For this price point, the cockpit is pretty spectacular. A TR Pro bar and stem combo with SRAM Rival 22 shifters and not a cable in sight. I said that already, didn’t I? It’s just that it’s so impressive. The patented, Token Integrated Headset, uses a ‘Cable Box’ design to house the cables outside of the fork steerer tube but fully integrated into the frame.
The compact style TR Pro bars have a shallow (125mm) drop with a ±75mm reach.
The SRAM Rival 22 mechanical shifting has textured levers, reach adjust and uses a double touch (known as DoubleTap) shift function. Shifting is through a single paddle with either one touch or two touches to shift up or down. The brakes are Tektro mechanical, not hydraulic.
The derailleurs are an all SRAM Rival 22 affair with a 2 x 11 drivetrain. 175mm FSA cranks, a 50/34t compact chainring combo drives the 11-28t SRAM cassette.
The front derailleur has a chain spotter which installs and adjusts independently of the mech. The Yaw design of the front derailleur (cage) ensures it rotates in line with the chain and thereby eliminates the need for that highly-irritating, mid-ride shifter trimming.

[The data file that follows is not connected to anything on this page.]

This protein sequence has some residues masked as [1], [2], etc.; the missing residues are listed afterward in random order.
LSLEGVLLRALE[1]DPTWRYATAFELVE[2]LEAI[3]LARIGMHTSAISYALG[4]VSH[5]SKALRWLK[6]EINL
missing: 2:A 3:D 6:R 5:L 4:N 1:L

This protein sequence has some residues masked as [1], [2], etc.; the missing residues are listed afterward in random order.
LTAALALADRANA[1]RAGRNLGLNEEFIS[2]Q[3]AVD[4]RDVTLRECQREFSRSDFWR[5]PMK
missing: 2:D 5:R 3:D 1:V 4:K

This model is specced with the Vittoria Rubino PRO tyres, complete with their Graphene 2.0 which, in this tyre, includes changes to the rubber compound specifically to improve wear and grip in the wet.
A Fizik Antares saddle with a composite carbon/nylon shell is mounted to a carbon seat post. The Antares has braided carbon rails to trim some weight and a grippy microtex cover, for comfort and support.
AESTHETICS | Up close it’s a very impressive-looking bike. Those aero influences in the design, the dropped stays, and the integrated cabling reflect what I think is the best-looking sub-R35k road bike in South Africa. The BB area isn’t massive, nor is the downtube. It’s an exceptional finish on the paintwork and detailing.
THE FIT | The Valerian is on point when it comes to fit and I quickly gelled with it. I’m 1,76m tall and prefer a 55cm top tube on road bikes and the size large test bike felt ‘like my bike’. An almost perfect fit, for me. Cockpit setup is a personal thing, for me, the ergonomics of the shallow drop (compact) bar with an average reach, combined well. The SRAM hoods are very comfortable – when in or out of the saddle. Worth noting is the small setback in the seat post – this allows for a wider range of setups.